Joe Provo wrote:
Any policing effort will require co-ordination and to be stated
publicly (here and elsewhere) that it is a Good Thing.
A direct cookbook provided and lots of folks will still think
you are asking too much of them.
Some of the networks this would help may be skittish of testing the concept themselves. And no Tier-2 operator would want to be perceived as making a cheap "hack", or of using a non-standard routing policy. Documenting the practice (e.g. "RFCxxxx: filtering BGP route tables using RIR allocations") would help the network operator answer customer inquiries (and auditors' questions).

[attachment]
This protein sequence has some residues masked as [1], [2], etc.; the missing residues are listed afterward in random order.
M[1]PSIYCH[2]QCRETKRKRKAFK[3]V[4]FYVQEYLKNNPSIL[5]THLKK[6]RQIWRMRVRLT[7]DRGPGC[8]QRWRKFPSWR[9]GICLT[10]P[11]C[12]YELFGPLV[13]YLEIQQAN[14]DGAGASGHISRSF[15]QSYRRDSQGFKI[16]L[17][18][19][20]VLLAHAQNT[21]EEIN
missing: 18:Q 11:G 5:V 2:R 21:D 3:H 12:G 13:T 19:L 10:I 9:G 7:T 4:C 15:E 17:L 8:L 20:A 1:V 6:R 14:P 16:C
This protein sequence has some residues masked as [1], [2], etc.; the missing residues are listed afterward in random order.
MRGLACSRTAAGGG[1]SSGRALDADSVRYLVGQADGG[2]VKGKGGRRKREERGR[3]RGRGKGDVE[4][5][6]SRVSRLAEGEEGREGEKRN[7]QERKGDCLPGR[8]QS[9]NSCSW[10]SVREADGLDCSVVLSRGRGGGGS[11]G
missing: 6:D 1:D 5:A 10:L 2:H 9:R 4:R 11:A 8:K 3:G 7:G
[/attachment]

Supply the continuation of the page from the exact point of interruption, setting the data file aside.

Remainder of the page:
The approach could create a different kind of Tier-1/Tier-2 structure: default-free networks and "default-enabled networks" . A default-enabled network, which lets its customers advertise long prefixes out of its own allocations to other ISPs, would need to purchase transit from default-free ISPs, or else coordinate holes in the filters with their default-enabled upstream. Default-enabled Tier-2's would need to be clear about this limitation when selling transit to a BGP-speaking customer; and would be unable to use other default-enabled ISPs as "carrier of last resort".